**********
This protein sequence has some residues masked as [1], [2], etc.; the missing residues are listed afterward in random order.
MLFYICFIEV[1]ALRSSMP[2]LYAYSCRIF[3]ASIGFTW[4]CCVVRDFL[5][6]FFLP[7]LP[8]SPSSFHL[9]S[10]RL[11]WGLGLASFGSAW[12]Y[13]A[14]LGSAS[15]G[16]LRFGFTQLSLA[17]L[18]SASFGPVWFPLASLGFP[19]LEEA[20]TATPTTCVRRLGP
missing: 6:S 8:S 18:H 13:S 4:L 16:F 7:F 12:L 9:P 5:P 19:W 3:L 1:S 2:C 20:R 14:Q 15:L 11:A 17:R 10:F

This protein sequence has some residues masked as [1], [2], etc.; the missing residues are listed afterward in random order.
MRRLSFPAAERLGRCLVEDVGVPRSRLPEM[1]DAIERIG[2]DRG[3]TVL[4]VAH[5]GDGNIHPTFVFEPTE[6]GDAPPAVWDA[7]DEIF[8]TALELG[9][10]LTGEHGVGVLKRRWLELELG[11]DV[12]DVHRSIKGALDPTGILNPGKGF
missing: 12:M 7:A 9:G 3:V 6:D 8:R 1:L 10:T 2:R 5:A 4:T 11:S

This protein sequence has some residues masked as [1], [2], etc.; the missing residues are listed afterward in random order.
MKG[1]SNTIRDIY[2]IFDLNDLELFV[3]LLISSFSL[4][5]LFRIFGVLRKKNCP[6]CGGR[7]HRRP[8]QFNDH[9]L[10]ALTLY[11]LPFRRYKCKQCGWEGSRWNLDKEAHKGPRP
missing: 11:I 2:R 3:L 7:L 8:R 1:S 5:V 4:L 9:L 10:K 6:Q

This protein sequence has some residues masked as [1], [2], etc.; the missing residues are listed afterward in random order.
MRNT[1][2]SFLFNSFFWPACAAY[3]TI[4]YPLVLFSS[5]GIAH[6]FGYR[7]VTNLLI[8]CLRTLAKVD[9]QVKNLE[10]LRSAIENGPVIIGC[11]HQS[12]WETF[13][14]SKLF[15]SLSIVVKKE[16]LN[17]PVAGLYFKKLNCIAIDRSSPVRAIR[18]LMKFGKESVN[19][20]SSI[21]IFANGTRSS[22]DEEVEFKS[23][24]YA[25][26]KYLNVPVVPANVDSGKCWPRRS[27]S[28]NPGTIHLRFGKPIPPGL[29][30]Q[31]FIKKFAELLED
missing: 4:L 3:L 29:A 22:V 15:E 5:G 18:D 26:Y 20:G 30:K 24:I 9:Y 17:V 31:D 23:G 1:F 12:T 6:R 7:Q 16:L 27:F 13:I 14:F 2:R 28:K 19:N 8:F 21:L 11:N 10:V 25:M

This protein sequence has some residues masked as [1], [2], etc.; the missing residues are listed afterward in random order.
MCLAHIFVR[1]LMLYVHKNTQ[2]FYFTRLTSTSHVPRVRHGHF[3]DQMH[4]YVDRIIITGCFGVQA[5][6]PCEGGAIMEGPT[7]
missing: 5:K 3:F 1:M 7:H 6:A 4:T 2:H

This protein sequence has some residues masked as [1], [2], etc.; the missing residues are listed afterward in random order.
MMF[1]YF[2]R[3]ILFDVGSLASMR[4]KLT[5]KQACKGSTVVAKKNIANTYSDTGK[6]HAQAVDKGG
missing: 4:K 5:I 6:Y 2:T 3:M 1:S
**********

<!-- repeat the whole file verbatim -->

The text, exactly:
This protein sequence has some residues masked as [1], [2], etc.; the missing residues are listed afterward in random order.
MLFYICFIEV[1]ALRSSMP[2]LYAYSCRIF[3]ASIGFTW[4]CCVVRDFL[5][6]FFLP[7]LP[8]SPSSFHL[9]S[10]RL[11]WGLGLASFGSAW[12]Y[13]A[14]LGSAS[15]G[16]LRFGFTQLSLA[17]L[18]SASFGPVWFPLASLGFP[19]LEEA[20]TATPTTCVRRLGP
missing: 6:S 8:S 18:H 13:S 4:L 16:F 7:F 12:L 9:P 5:P 19:W 3:L 1:S 2:C 20:R 14:Q 15:L 11:A 17:R 10:F

This protein sequence has some residues masked as [1], [2], etc.; the missing residues are listed afterward in random order.
MRRLSFPAAERLGRCLVEDVGVPRSRLPEM[1]DAIERIG[2]DRG[3]TVL[4]VAH[5]GDGNIHPTFVFEPTE[6]GDAPPAVWDA[7]DEIF[8]TALELG[9][10]LTGEHGVGVLKRRWLELELG[11]DV[12]DVHRSIKGALDPTGILNPGKGF
missing: 12:M 7:A 9:G 3:V 6:D 8:R 1:L 10:T 2:R 5:A 4:T 11:S

This protein sequence has some residues masked as [1], [2], etc.; the missing residues are listed afterward in random order.
MKG[1]SNTIRDIY[2]IFDLNDLELFV[3]LLISSFSL[4][5]LFRIFGVLRKKNCP[6]CGGR[7]HRRP[8]QFNDH[9]L[10]ALTLY[11]LPFRRYKCKQCGWEGSRWNLDKEAHKGPRP
missing: 11:I 2:R 3:L 7:L 8:R 1:S 5:V 4:L 9:L 10:K 6:Q

This protein sequence has some residues masked as [1], [2], etc.; the missing residues are listed afterward in random order.
MRNT[1][2]SFLFNSFFWPACAAY[3]TI[4]YPLVLFSS[5]GIAH[6]FGYR[7]VTNLLI[8]CLRTLAKVD[9]QVKNLE[10]LRSAIENGPVIIGC[11]HQS[12]WETF[13][14]SKLF[15]SLSIVVKKE[16]LN[17]PVAGLYFKKLNCIAIDRSSPVRAIR[18]LMKFGKESVN[19][20]SSI[21]IFANGTRSS[22]DEEVEFKS[23][24]YA[25][26]KYLNVPVVPANVDSGKCWPRRS[27]S[28]NPGTIHLRFGKPIPPGL[29][30]Q[31]FIKKFAELLED
missing: 4:L 3:L 29:A 22:V 15:E 5:G 18:D 26:Y 20:G 30:K 24:I 9:Y 17:V 31:D 23:G 1:F 12:T 6:R 7:Q 16:L 27:F 13:I 14:F 2:R 28:K 19:N 8:F 21:L 11:N 10:V 25:M

This protein sequence has some residues masked as [1], [2], etc.; the missing residues are listed afterward in random order.
MCLAHIFVR[1]LMLYVHKNTQ[2]FYFTRLTSTSHVPRVRHGHF[3]DQMH[4]YVDRIIITGCFGVQA[5][6]PCEGGAIMEGPT[7]
missing: 5:K 3:F 1:M 7:H 6:A 4:T 2:H

This protein sequence has some residues masked as [1], [2], etc.; the missing residues are listed afterward in random order.
MMF[1]YF[2]R[3]ILFDVGSLASMR[4]KLT[5]KQACKGSTVVAKKNIANTYSDTGK[6]HAQAVDKGG
missing: 4:K 5:I 6:Y 2:T 3:M 1:S